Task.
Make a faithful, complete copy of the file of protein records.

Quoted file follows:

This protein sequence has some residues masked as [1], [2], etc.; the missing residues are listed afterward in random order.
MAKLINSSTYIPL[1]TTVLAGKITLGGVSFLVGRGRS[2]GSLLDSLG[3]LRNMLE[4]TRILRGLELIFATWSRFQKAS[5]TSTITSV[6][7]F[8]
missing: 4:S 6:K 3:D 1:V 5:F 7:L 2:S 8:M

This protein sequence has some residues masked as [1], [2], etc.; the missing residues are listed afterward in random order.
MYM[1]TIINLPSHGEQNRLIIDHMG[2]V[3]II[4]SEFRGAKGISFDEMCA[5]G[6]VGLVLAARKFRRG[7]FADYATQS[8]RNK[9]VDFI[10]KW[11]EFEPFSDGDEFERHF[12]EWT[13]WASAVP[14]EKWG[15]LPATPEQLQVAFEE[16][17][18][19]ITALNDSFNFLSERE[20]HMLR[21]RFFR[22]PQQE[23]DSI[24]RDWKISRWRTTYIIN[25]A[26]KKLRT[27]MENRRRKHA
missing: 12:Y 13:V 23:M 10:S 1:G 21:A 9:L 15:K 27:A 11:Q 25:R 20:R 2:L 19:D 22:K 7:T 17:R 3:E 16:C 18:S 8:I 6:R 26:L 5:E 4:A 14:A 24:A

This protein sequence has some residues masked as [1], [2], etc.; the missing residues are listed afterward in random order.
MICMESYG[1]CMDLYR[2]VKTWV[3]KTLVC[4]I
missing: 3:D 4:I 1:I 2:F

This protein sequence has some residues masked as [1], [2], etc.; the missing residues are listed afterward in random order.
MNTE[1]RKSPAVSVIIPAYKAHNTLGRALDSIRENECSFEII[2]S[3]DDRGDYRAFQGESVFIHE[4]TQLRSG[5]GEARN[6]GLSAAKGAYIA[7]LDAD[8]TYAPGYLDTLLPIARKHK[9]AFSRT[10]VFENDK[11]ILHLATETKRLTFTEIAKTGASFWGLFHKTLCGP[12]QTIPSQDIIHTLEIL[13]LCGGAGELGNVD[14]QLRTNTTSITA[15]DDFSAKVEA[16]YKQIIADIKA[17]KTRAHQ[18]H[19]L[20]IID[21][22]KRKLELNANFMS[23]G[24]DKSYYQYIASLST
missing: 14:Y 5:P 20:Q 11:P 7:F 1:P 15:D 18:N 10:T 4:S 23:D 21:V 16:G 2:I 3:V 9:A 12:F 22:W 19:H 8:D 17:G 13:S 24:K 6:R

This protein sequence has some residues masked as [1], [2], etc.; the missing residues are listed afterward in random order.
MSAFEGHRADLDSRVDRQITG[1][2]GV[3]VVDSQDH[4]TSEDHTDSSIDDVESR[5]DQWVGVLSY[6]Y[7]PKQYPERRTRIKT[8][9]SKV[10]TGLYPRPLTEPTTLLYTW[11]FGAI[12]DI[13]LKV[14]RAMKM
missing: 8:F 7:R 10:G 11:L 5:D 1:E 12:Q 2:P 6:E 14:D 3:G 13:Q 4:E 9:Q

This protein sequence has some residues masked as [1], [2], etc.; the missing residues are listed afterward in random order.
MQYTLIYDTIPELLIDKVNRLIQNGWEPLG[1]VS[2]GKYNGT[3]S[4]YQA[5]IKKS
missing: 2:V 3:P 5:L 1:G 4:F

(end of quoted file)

This protein sequence has some residues masked as [1], [2], etc.; the missing residues are listed afterward in random order.
MAKLINSSTYIPL[1]TTVLAGKITLGGVSFLVGRGRS[2]GSLLDSLG[3]LRNMLE[4]TRILRGLELIFATWSRFQKAS[5]TSTITSV[6][7]F[8]
missing: 4:S 6:K 3:D 1:V 5:F 7:L 2:S 8:M

This protein sequence has some residues masked as [1], [2], etc.; the missing residues are listed afterward in random order.
MYM[1]TIINLPSHGEQNRLIIDHMG[2]V[3]II[4]SEFRGAKGISFDEMCA[5]G[6]VGLVLAARKFRRG[7]FADYATQS[8]RNK[9]VDFI[10]KW[11]EFEPFSDGDEFERHF[12]EWT[13]WASAVP[14]EKWG[15]LPATPEQLQVAFEE[16][17][18][19]ITALNDSFNFLSERE[20]HMLR[21]RFFR[22]PQQE[23]DSI[24]RDWKISRWRTTYIIN[25]A[26]KKLRT[27]MENRRRKHA
missing: 12:Y 13:V 23:M 10:S 1:G 21:A 9:L 15:K 27:A 11:Q 25:R 20:R 2:L 19:D 22:K 7:T 17:R 3:E 16:C 18:S 8:I 6:R 26:L 5:E 4:A 14:A 24:A

This protein sequence has some residues masked as [1], [2], etc.; the missing residues are listed afterward in random order.
MICMESYG[1]CMDLYR[2]VKTWV[3]KTLVC[4]I
missing: 3:D 4:I 1:I 2:F

This protein sequence has some residues masked as [1], [2], etc.; the missing residues are listed afterward in random order.
MNTE[1]RKSPAVSVIIPAYKAHNTLGRALDSIRENECSFEII[2]S[3]DDRGDYRAFQGESVFIHE[4]TQLRSG[5]GEARN[6]GLSAAKGAYIA[7]LDAD[8]TYAPGYLDTLLPIARKHK[9]AFSRT[10]VFENDK[11]ILHLATETKRLTFTEIAKTGASFWGLFHKTLCGP[12]QTIPSQDIIHTLEIL[13]LCGGAGELGNVD[14]QLRTNTTSITA[15]DDFSAKVEA[16]YKQIIADIKA[17]KTRAHQ[18]H[19]L[20]IID[21][22]KRKLELNANFMS[23]G[24]DKSYYQYIASLST
missing: 14:Y 5:P 20:Q 11:P 7:F 1:P 15:D 18:N 10:T 4:S 23:D 21:V 16:G 2:I 3:V 9:A 12:F 22:W 19:H 8:D 17:G 13:S 24:K 6:R

This protein sequence has some residues masked as [1], [2], etc.; the missing residues are listed afterward in random order.
MSAFEGHRADLDSRVDRQITG[1][2]GV[3]VVDSQDH[4]TSEDHTDSSIDDVESR[5]DQWVGVLSY[6]Y[7]PKQYPERRTRIKT[8][9]SKV[10]TGLYPRPLTEPTTLLYTW[11]FGAI[12]DI[13]LKV[14]RAMKM
missing: 8:F 7:R 10:G 11:L 5:D 1:E 12:Q 2:P 6:E 14:D 3:G 13:Q 4:E 9:Q

This protein sequence has some residues masked as [1], [2], etc.; the missing residues are listed afterward in random order.
MQYTLIYDTIPELLIDKVNRLIQNGWEPLG[1]VS[2]GKYNGT[3]S[4]YQA[5]IKKS
missing: 2:V 3:P 5:L 1:G 4:F